Firms encouraged to consider Pathfinder accelerator programme
Is cyber security part of your business plan?
The increasing use of digital services in a connected world brings an increasing threat of cyberattack. The Internet that connects systems doesn’t discriminate between the type of traffic it allows on the network, it is our responsibility to manage this when we connect to and use the Internet by recognising and reducing the risk as appropriate. Attackers are constantly improving their ability to penetrate systems through social engineering and the opportunity of our increased online presence. The first step for an organisation to counter the threat from cyberattack is to understand their risks and to deal with the question of not “if” it will happen, but “when”.
The consequence of a successful attack depends heavily on the nature and scale of the attack and the ability of the organisation to respond to it. Some attacks may result in complete failure of an organisation’s systems; some may take money from bank accounts or credit cards; some may compromise data; and some may impact on an organisation’s reputation. It is important to remember that not all attacks come through the computer systems, successful telephone based vishing attacks are being seen in ever increasing quantities to demonstrate that our ability to detect them does not depend on computer based security systems.
The majority of cyberattacks are not targeted at specific individuals or organisations but are opportunistic and look to exploit known vulnerabilities in computer systems that can be exploited. Cyber attackers, hackers and writers of malware use programs that are able to automatically exploit known weaknesses, poorly configured systems and weak passwords without consideration of the impact that it will have on the target.
Organisations should not look on the cyber security threat as being a technology problem, it is an organisational risk as it is the organisation that will be disrupted and it should be addressed at this level. Whilst technology is a natural part of the process to secure the organisation, most of the changes that are required in the attitude of employees to the risk and the management of the risk. Security needs to be an integral part of the business process, technology can assist in the implementation and management of the process but it can’t fully protect it.
There are some practical and basic steps that individuals and organisations should take in order to better protect themselves:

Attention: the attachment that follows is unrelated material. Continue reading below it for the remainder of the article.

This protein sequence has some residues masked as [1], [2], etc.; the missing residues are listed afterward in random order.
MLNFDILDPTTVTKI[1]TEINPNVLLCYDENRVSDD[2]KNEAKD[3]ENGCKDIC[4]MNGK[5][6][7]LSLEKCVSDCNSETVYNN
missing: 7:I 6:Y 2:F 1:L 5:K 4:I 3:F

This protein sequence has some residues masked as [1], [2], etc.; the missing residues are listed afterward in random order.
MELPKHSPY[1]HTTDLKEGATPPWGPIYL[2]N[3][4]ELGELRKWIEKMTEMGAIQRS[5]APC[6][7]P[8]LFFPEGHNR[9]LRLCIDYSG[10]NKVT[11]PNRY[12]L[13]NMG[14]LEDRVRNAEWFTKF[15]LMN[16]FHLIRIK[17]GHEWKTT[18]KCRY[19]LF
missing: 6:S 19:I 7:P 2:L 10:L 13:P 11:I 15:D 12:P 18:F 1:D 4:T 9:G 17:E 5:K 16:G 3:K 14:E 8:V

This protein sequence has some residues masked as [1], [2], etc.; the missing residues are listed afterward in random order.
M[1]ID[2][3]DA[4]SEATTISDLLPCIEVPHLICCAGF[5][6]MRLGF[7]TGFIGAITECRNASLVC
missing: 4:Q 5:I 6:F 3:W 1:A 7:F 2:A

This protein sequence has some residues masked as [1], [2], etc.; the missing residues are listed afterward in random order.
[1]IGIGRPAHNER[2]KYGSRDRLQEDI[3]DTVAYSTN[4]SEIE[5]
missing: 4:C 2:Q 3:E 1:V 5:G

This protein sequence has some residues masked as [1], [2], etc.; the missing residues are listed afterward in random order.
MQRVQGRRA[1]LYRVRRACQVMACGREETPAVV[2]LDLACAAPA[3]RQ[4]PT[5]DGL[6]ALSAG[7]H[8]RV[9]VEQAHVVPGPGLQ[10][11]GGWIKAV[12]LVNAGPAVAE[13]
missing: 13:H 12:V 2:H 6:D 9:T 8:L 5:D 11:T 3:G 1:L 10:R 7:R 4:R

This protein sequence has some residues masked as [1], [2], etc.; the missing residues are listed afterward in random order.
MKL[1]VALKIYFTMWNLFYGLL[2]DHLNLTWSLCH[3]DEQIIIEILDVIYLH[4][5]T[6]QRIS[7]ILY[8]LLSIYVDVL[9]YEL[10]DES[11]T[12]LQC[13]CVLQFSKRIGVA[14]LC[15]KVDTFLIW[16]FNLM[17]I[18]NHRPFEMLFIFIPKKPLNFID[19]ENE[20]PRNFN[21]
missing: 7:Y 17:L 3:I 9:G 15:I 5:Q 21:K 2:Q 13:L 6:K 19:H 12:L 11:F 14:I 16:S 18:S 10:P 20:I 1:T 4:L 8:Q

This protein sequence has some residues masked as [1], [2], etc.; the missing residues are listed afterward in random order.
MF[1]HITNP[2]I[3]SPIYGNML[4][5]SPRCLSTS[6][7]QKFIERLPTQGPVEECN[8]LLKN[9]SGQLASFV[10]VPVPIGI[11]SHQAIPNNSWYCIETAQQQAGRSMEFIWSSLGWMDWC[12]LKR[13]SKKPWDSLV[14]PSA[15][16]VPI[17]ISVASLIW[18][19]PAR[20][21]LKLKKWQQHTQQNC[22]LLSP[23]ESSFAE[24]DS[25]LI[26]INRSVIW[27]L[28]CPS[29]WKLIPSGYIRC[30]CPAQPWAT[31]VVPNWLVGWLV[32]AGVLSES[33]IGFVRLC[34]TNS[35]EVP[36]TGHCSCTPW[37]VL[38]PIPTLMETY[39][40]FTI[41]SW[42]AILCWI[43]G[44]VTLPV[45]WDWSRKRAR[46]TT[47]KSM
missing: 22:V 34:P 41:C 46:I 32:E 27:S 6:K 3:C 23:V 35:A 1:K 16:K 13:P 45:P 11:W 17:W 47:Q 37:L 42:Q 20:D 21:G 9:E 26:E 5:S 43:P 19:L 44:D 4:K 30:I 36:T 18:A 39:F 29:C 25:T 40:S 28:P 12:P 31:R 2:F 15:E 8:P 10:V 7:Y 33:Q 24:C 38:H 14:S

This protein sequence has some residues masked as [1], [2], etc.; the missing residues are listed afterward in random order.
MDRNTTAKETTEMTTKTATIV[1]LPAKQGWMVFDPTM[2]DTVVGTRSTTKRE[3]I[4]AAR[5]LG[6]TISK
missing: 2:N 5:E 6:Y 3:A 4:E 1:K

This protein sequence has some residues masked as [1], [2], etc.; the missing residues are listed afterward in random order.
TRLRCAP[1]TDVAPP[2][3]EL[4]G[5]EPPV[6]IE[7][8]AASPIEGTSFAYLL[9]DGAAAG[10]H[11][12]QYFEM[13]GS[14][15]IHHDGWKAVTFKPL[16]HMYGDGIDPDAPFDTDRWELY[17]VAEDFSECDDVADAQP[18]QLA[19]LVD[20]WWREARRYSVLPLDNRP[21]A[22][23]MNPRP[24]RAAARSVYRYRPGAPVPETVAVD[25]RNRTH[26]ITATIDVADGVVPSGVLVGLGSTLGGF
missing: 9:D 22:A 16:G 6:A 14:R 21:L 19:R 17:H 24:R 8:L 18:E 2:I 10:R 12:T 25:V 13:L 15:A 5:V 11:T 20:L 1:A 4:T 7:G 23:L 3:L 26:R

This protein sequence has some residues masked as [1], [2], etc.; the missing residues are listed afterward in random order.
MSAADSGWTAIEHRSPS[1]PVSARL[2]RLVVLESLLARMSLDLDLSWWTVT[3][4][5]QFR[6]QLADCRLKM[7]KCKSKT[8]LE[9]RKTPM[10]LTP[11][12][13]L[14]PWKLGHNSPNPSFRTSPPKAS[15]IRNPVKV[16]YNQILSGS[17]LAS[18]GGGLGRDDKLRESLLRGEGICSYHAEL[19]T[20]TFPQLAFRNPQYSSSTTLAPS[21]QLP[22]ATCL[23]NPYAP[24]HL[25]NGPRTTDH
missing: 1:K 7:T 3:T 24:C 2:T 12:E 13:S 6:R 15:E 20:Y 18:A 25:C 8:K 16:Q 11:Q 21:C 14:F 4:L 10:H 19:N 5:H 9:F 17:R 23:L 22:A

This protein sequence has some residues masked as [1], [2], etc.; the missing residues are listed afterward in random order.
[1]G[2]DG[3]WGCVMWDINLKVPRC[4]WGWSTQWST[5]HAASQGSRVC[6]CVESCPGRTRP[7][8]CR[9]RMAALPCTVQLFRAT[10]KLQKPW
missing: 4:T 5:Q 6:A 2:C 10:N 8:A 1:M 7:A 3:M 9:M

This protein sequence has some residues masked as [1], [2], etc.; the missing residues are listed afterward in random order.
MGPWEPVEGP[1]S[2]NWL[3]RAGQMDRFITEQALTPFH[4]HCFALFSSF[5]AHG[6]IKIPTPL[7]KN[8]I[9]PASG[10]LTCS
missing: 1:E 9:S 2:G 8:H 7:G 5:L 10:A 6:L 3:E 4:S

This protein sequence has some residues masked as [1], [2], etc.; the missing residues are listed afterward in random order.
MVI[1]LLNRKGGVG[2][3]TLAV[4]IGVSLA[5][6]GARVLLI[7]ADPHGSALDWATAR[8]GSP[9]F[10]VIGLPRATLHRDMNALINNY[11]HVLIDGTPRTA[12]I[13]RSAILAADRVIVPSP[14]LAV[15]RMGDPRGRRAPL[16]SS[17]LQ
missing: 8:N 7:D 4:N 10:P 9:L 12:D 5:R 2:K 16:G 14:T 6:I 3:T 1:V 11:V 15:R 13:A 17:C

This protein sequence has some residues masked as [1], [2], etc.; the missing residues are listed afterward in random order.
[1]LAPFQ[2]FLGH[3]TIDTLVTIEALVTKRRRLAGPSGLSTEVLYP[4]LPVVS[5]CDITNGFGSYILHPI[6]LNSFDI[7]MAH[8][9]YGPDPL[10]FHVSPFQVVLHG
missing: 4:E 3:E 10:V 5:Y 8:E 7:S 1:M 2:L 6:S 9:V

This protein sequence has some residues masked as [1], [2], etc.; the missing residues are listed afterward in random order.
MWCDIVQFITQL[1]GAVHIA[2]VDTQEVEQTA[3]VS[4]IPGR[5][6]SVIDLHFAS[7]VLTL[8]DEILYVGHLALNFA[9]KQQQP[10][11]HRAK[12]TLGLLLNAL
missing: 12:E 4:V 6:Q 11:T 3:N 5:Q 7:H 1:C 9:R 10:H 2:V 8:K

The security threat is not static and neither should the system resilience, to assist in maintaining resilience within the business systems:
To assist with this, the National Cyber Security Centre has produced a 10 Steps to Cyber Security resource at https://www.ncsc.gov.uk/guidance/10-steps-cyber-security.
The Cyber Essentials scheme has been developed by Government and industry to fulfil two functions. It provides a clear statement of the basic controls all organisations should implement to mitigate the risk from common internet based threats, within the context of the Government’s 10 Steps to Cyber Security. And through the Assurance Framework it offers a mechanism for organisations to demonstrate to customers, investors, insurers and others that they have taken these essential precautions.
Cyber Essentials offers a sound foundation of basic hygiene measures that all types of organisations can implement and potentially build upon. Government believes that implementing these measures can significantly reduce an organisation's vulnerability. However, it does not offer a silver bullet to remove all cyber security risk; for example, it is not designed to address more advanced, targeted attacks and hence organisations facing these threats will need to implement additional measures as part of their security strategy. What Cyber Essentials does do is define a focused set of controls which will provide cost effective, basic cyber security for organisations of all sizes.
The Assurance Framework, leading to the awarding of Cyber Essentials and Cyber Essentials Plus certificates for organisations, has been designed in consultation with SMEs to be light-touch and achievable at low cost. The two options give organisations a choice over the level of assurance they wish to gain and the cost of doing so. It is important to recognise that certification only provides a snapshot of the cyber security practices of the organisation at the time of assessment, while maintaining a robust cyber security stance requires additional measures such as a sound risk management approach, as well as on-going updates to the Cyber Essentials control themes, such as patching. But we believe this scheme offers the right balance between providing additional assurance of an organisation’s commitment to implementing cyber security to third parties, while retaining a simple and low cost mechanism for doing so. The Scottish Business Resilience Centre maintains a list of organisation that can assist organisations to achieve Cyber Essentials at:
HIE is currently working with a range of its clients across the region who are working towards their Cyber Essentials accreditation. This has been running since September and included a one day intensive workshop and 1-2-1 support from a digital adviser to develop a Cyber Resilience plan. Any account managed organisations or businesses interested in this programme should contact their account manager or can email firstname.lastname@example.org
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